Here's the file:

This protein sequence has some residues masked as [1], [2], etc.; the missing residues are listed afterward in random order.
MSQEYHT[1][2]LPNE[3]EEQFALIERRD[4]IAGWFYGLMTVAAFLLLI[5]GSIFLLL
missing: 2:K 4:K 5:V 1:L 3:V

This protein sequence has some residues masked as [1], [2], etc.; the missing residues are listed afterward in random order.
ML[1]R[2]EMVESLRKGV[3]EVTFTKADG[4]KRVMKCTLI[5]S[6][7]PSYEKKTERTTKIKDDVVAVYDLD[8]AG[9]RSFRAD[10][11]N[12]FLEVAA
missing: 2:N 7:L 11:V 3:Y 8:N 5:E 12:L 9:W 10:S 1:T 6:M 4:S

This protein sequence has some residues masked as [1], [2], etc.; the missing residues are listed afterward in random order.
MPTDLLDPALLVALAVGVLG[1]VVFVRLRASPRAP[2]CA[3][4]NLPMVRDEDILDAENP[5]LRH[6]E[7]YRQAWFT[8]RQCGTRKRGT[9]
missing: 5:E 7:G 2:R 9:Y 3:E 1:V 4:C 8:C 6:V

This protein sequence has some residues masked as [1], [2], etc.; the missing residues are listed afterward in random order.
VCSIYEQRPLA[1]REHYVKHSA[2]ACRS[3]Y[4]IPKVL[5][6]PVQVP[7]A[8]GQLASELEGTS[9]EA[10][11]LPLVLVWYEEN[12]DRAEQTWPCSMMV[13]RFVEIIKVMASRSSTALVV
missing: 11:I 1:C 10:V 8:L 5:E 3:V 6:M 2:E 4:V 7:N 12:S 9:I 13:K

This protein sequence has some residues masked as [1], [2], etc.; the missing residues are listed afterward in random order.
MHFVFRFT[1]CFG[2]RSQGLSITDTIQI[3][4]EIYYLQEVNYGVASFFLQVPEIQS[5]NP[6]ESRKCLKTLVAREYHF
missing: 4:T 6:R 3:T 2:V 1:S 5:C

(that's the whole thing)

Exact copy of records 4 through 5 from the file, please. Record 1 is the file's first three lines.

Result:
This protein sequence has some residues masked as [1], [2], etc.; the missing residues are listed afterward in random order.
VCSIYEQRPLA[1]REHYVKHSA[2]ACRS[3]Y[4]IPKVL[5][6]PVQVP[7]A[8]GQLASELEGTS[9]EA[10][11]LPLVLVWYEEN[12]DRAEQTWPCSMMV[13]RFVEIIKVMASRSSTALVV
missing: 11:I 1:C 10:V 8:L 5:E 3:V 6:M 2:E 4:V 7:N 12:S 9:I 13:K

This protein sequence has some residues masked as [1], [2], etc.; the missing residues are listed afterward in random order.
MHFVFRFT[1]CFG[2]RSQGLSITDTIQI[3][4]EIYYLQEVNYGVASFFLQVPEIQS[5]NP[6]ESRKCLKTLVAREYHF
missing: 4:T 6:R 3:T 2:V 1:S 5:C